Ontario Planning Act 2010 Review
Ontario’s land use planning system shapes how our communities develop and what activities may take place on the broader landscape. At the core of this system is the Planning Act, which is the primary land use planning law that affects municipalities and privately-owned lands. Under the authority of this law, detailed policy directions are set forth in the Provincial Policy Statement (PPS). Its importance, in how it shapes both communities and the natural landscape, cannot be understated.
Under the Ontario government’s one-window planning system, the Ministry of Municipal Affairs and Housing (MMAH) is chiefly responsible for the PPS. However, a variety of other ministries, such as the Ministry of Natural Resources (MNR), the Ministry of the Environment (MOE), the Ministry of Transportation (MTO), and the Ministry of Energy and Infrastructure (MEI) play a supporting role. They are also responsible for many of the detailed policies that help to implement the PPS.
The PPS provides broad direction on how land use planning should occur and outlines matters of provincial interest. It provides direction for land use patterns, forms of development, the management of some natural resources, and other issues, such as natural hazards. From an environmental perspective, the PPS is very important; it contains planning direction for woodlands, wetlands, wildlife habitat, air quality, and the quality and quantity of water. The PPS also plays a role in governing such land uses as aggregate extraction, agriculture, transportation, and other types of infrastructure. The Planning Act stipulates that decisions made by planning authorities, such as the directions set out in official plans, “shall be consistent with” the PPS. Municipal official plans must be updated every five years.
The current PPS came into effect on March 1, 2005. The Planning Act requires that the Minister of Municipal Affairs and Housing begin a review of the PPS every five years. The next scheduled public review of this land use policy will begin in March 2010. In the years that follow, the next major milestone for potential changes to Ontario’s land use planning system will occur in 2015 when the Oak Ridges Moraine Conservation Plan, the Niagara Escarpment Plan, and the Greenbelt Plan are reviewed; each of those plans are governed by separate laws.
Is Ontario’s Planning System Responsive to Change?
A fundamental public right exists under the Environmental Bill of Rights, 1993 (EBR) that allows Ontarians to request that a prescribed ministry amend its policies, regulations, or legislation in order to better protect the environment. Applications for review are an important legal tool for the public to express their concerns about how the government is addressing its responsibilities. However, under the EBR, a ministry may legitimately refuse to undertake such a review on several grounds, including, for example, if the policy in question was approved, amended, or reviewed within the last five years.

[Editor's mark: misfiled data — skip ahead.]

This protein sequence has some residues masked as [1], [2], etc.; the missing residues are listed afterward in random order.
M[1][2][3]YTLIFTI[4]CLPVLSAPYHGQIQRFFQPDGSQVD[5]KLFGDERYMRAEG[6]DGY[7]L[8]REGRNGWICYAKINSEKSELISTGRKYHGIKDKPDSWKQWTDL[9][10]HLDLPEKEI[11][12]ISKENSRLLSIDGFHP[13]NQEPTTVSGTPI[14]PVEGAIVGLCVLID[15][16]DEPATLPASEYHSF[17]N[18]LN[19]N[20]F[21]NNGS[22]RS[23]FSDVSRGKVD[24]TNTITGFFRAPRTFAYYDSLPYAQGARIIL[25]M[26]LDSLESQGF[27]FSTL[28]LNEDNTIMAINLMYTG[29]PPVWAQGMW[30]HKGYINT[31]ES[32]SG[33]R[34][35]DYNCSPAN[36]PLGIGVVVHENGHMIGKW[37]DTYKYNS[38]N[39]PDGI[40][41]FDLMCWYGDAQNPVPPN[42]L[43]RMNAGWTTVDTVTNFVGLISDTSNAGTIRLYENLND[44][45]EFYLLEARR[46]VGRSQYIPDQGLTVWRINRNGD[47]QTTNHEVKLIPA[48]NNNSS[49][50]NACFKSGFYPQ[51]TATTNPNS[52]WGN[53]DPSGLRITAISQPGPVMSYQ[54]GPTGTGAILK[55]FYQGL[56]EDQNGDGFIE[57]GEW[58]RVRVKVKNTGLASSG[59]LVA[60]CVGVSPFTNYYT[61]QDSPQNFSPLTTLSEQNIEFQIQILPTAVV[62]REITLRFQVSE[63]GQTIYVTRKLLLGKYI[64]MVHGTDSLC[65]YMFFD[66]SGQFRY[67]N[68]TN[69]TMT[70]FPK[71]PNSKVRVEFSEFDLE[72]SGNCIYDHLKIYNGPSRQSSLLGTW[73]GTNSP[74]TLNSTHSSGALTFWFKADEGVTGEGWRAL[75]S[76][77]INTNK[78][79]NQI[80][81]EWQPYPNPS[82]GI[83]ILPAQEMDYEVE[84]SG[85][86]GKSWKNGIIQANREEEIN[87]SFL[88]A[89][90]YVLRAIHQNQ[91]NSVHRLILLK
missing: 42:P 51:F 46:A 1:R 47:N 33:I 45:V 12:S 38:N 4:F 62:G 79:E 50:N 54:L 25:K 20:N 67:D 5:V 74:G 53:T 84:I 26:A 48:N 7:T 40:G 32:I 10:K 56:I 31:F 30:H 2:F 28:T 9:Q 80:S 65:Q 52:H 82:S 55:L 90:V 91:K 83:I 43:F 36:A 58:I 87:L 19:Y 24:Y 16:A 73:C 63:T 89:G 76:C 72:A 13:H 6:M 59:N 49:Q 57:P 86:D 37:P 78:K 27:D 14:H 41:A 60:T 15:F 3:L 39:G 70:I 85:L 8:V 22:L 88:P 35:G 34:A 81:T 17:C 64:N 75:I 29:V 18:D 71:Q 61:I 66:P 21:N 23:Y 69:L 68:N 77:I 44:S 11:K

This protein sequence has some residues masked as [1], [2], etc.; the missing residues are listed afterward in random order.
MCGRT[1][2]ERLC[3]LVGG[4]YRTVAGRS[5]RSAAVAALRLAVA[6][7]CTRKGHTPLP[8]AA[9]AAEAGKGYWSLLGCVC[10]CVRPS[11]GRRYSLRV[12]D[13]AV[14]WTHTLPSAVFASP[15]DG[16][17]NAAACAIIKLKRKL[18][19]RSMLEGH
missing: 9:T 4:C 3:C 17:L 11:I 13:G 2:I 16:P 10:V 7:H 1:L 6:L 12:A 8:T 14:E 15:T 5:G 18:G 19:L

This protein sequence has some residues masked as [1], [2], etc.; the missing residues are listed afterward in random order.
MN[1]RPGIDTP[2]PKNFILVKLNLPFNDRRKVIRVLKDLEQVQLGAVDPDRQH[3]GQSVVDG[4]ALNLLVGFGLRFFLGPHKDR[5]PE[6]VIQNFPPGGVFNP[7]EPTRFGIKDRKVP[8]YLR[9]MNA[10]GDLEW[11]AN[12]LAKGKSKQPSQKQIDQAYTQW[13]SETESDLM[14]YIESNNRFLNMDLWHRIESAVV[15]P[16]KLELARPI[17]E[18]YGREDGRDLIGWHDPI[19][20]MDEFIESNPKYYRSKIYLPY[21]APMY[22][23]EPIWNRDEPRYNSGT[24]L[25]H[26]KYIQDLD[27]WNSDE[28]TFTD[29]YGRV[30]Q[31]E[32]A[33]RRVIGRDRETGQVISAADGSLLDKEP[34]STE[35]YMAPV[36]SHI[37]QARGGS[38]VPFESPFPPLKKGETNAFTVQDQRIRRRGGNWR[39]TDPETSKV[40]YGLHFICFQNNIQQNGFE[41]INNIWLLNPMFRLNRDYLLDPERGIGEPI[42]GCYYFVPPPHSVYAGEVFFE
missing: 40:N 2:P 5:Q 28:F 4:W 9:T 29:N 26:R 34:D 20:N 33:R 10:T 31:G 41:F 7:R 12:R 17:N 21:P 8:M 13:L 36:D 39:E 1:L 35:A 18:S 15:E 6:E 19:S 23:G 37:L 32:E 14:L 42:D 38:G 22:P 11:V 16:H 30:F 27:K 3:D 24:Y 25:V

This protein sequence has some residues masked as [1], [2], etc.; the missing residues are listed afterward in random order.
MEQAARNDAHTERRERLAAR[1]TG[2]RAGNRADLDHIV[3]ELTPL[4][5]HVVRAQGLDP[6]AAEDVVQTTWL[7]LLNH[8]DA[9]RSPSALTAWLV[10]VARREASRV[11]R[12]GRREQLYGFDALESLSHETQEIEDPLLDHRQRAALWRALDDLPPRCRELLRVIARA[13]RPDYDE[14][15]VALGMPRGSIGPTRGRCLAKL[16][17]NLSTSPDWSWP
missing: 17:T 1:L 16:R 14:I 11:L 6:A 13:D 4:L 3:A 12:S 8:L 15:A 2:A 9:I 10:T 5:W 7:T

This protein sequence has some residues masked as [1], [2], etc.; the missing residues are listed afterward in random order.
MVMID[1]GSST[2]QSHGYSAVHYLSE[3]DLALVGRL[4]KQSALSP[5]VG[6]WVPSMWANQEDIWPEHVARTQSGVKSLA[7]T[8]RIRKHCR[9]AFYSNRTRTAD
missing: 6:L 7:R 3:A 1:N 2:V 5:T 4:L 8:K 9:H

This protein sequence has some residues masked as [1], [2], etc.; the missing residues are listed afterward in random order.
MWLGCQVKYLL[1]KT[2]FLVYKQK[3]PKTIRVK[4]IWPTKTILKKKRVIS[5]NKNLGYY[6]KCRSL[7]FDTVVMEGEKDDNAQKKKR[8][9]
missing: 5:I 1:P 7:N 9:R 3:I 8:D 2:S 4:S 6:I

Over the last decade, 28 applications for review have been submitted by the public that directly or indirectly requested changes to the PPS. In every case, MMAH denied these requests, either because the PPS had already been reviewed within the last five years or it was in the process of being reviewed. In fact, MMAH has denied every single EBR application that it has ever received on any subject matter. Despite the nature of their mandates and their obvious role in land use planning issues, other ministries often deny these EBR applications by asserting that they are not directly responsible for the PPS. This handling of the concerns raised by Ontarians does not constitute good public policy.
Handing of Applications for Review Under the Environmental Bill of Rights, 1993 That Requested Changes Related to the Provincial Policy Statement
|Ministry of Municipal Affairs and Housing (MMAH)||16||16||0|
|Ministry of Natural Resources (MNR)||7||7||0|
|Ministry of the Environment (MOE)||5||2||3|
These EBR applications have raised a wide variety of concerns about Ontario’s land use planning system. Many of these applications centre on the need to improve the requirements for environmental protection. Other applications expressed concerns that government policy changes are necessary to more broadly apply sustainable planning direction to issues such as infrastructure and transportation. These concerns also are reflected in the large number of telephone calls, letters, and e-mails that the ECO receives on these issues from the public.
In this Annual Report, the ECO highlights some of the concerns that have been raised by the public over the last decade in applications for review under the EBR. In each case, MMAH denied the review. The ECO hopes that these types of concerns about Ontario’s land use planning system are carefully weighed in the next review of the PPS that begins in March 2010.
Water Quality and Quantity: Moraines